Re-hospitalization in infants younger than 29 weeks' gestation in the EPIPAGE cohort

Acta Paediatr. 2004 Oct;93(10):1340-5. doi: 10.1080/08035250410032926.


Aim: To estimate the re-hospitalization rate of extremely preterm children during infancy and associated factors after the recent improvement in survival rates.

Method: The cohort included all children born before 29 wk of gestation in nine French regions in 1997. All admissions between discharge from initial hospitalization and 9 mo after birth were considered. Factors studied included the child's characteristics at birth and during neonatal hospitalization, risk factors for infection after discharge and parents' socio-demographic characteristics. Adjusted odds ratios (aOR) for re-hospitalization for all reasons and for respiratory disorders were obtained from logistic regression models.

Results: Of the 376 children, 178 were re-admitted at least once (47.3%; 95% CI: 42.3-52.4). Fifty-five percent of the hospitalized children were admitted at least once for respiratory disorders. The re-hospitalization rate was higher for children who had had chronic lung disease (aOR: 2.2; 95% CI: 1.3-3.7), those initially discharged between August and October (aOR: 2.5; 95% CI: 1.2-5.1) or between November and January (aOR: 3.2; 95% CI: 1.5-6.8), and children living with other children under six (aOR: 3.4; 95 %CI: 1.6-7.5). Re-hospitalizations were associated with neither gestational age nor the duration of neonatal hospitalization. Adjusted odds ratios for re-hospitalization for respiratory tract disorders were very similar to those for the overall hospitalizations.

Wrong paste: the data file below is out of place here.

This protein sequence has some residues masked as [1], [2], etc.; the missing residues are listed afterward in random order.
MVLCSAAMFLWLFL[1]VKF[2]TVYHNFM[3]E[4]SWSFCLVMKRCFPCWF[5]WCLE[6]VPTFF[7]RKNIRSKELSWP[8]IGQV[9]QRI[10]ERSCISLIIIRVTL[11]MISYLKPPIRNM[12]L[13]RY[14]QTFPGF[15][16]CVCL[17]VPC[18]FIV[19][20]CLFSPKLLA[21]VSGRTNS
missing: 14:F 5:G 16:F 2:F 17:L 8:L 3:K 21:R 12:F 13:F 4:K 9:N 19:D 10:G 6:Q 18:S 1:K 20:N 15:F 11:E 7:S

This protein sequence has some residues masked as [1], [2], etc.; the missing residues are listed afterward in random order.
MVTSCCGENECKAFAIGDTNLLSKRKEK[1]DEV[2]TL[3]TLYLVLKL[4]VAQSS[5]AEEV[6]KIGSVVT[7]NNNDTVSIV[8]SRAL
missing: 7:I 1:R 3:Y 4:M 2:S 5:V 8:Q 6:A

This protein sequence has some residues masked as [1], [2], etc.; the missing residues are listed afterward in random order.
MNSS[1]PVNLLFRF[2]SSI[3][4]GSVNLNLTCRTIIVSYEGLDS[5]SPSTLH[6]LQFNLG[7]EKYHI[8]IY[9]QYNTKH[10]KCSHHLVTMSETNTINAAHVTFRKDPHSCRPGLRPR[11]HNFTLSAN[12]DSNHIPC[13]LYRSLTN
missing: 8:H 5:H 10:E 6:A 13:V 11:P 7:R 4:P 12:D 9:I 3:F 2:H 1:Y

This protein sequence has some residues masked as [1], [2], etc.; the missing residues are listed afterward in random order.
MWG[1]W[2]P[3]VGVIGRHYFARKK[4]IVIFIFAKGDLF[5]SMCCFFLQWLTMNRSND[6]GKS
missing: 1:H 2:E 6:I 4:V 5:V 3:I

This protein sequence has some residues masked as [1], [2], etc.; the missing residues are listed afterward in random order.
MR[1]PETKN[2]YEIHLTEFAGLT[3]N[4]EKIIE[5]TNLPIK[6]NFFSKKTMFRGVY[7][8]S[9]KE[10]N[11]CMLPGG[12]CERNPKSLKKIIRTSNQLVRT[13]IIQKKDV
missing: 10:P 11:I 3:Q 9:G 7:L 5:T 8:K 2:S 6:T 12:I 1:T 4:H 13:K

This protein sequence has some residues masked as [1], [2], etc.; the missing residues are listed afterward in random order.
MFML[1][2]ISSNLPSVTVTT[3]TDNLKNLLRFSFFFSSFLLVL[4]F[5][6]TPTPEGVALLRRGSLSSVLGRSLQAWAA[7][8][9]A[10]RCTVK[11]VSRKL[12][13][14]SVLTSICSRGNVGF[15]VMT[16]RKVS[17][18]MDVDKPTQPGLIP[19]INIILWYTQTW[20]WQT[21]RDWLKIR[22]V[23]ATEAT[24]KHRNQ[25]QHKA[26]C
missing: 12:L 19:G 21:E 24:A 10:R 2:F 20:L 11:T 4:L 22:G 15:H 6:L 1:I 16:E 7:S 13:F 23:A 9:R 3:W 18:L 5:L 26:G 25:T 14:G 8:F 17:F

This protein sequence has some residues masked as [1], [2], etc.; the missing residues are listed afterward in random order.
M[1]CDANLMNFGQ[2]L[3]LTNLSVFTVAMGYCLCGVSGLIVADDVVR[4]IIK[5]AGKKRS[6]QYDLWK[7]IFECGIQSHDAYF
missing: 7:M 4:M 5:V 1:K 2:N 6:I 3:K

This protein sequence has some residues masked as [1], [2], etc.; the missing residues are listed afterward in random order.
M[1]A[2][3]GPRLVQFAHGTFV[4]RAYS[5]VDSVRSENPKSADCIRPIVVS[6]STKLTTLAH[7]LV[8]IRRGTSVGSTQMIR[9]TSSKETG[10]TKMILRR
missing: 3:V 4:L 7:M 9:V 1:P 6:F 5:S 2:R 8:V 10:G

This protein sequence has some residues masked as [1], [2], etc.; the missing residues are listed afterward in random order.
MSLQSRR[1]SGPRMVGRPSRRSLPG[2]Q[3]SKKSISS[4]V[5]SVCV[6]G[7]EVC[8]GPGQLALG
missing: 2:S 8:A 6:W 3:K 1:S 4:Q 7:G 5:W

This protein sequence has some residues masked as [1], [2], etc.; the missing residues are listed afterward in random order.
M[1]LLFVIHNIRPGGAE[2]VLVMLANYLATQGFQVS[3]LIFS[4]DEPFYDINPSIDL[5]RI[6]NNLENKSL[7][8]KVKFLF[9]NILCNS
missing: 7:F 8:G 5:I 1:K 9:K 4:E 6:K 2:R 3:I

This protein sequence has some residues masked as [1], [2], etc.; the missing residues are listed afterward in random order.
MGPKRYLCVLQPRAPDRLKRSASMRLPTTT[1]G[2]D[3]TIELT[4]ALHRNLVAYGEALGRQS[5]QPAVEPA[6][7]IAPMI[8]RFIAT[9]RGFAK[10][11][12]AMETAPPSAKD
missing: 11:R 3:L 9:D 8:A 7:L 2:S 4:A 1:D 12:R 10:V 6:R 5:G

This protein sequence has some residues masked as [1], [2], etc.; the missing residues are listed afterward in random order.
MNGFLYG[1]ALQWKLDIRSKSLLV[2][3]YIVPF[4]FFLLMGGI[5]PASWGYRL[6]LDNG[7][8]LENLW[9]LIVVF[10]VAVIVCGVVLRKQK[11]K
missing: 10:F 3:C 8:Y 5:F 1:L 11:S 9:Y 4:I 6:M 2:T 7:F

Conclusion: Infants born before 29 wk have a very high risk of re-hospitalization. The associated factors can help define high-risk groups at discharge from the neonatal unit who need special surveillance.

Publication types

  • Research Support, Non-U.S. Gov't

MeSH terms

  • Adult
  • Family Characteristics
  • Female
  • Humans
  • Infant
  • Infant, Newborn
  • Infant, Premature, Diseases / therapy*
  • Male
  • Patient Readmission / statistics & numerical data*
  • Respiratory Tract Diseases / therapy
  • Risk Factors